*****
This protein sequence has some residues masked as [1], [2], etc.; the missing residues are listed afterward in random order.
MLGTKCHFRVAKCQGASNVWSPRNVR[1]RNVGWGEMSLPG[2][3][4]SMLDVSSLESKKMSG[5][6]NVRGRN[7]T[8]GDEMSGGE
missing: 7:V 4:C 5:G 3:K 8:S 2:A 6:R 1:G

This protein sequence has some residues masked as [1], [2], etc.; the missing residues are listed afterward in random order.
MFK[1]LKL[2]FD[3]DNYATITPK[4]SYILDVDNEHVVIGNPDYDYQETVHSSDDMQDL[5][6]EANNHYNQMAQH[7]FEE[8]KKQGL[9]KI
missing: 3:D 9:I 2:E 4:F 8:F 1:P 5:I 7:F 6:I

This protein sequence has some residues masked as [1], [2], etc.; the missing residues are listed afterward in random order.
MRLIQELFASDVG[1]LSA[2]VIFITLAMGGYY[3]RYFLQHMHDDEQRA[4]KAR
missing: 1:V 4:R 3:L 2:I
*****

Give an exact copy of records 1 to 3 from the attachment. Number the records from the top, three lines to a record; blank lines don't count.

This protein sequence has some residues masked as [1], [2], etc.; the missing residues are listed afterward in random order.
MLGTKCHFRVAKCQGASNVWSPRNVR[1]RNVGWGEMSLPG[2][3][4]SMLDVSSLESKKMSG[5][6]NVRGRN[7]T[8]GDEMSGGE
missing: 7:V 4:C 5:G 3:K 8:S 2:A 6:R 1:G

This protein sequence has some residues masked as [1], [2], etc.; the missing residues are listed afterward in random order.
MFK[1]LKL[2]FD[3]DNYATITPK[4]SYILDVDNEHVVIGNPDYDYQETVHSSDDMQDL[5][6]EANNHYNQMAQH[7]FEE[8]KKQGL[9]KI
missing: 3:D 9:I 2:E 4:F 8:F 1:P 5:I 7:F 6:I

This protein sequence has some residues masked as [1], [2], etc.; the missing residues are listed afterward in random order.
MRLIQELFASDVG[1]LSA[2]VIFITLAMGGYY[3]RYFLQHMHDDEQRA[4]KAR
missing: 1:V 4:R 3:L 2:I